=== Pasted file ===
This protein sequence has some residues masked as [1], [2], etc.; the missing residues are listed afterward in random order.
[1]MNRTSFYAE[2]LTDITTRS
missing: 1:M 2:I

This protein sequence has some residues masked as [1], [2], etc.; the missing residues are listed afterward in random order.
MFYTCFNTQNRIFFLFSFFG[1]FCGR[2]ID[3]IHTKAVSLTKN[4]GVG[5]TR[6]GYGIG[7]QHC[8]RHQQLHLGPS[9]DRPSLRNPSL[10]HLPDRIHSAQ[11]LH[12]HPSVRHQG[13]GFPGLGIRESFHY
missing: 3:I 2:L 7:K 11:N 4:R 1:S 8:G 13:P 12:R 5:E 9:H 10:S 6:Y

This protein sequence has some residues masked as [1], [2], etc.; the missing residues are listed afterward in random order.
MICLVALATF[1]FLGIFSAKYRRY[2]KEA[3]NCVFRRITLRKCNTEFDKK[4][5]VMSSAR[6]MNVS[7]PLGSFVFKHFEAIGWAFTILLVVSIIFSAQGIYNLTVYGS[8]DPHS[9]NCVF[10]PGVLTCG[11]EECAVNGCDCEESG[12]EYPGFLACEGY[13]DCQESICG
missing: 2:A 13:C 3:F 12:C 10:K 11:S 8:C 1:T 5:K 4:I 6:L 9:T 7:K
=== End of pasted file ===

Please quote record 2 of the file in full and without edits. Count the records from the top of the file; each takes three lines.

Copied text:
This protein sequence has some residues masked as [1], [2], etc.; the missing residues are listed afterward in random order.
MFYTCFNTQNRIFFLFSFFG[1]FCGR[2]ID[3]IHTKAVSLTKN[4]GVG[5]TR[6]GYGIG[7]QHC[8]RHQQLHLGPS[9]DRPSLRNPSL[10]HLPDRIHSAQ[11]LH[12]HPSVRHQG[13]GFPGLGIRESFHY
missing: 3:I 2:L 7:K 11:N 4:R 1:S 8:G 13:P 12:R 5:E 9:H 10:S 6:Y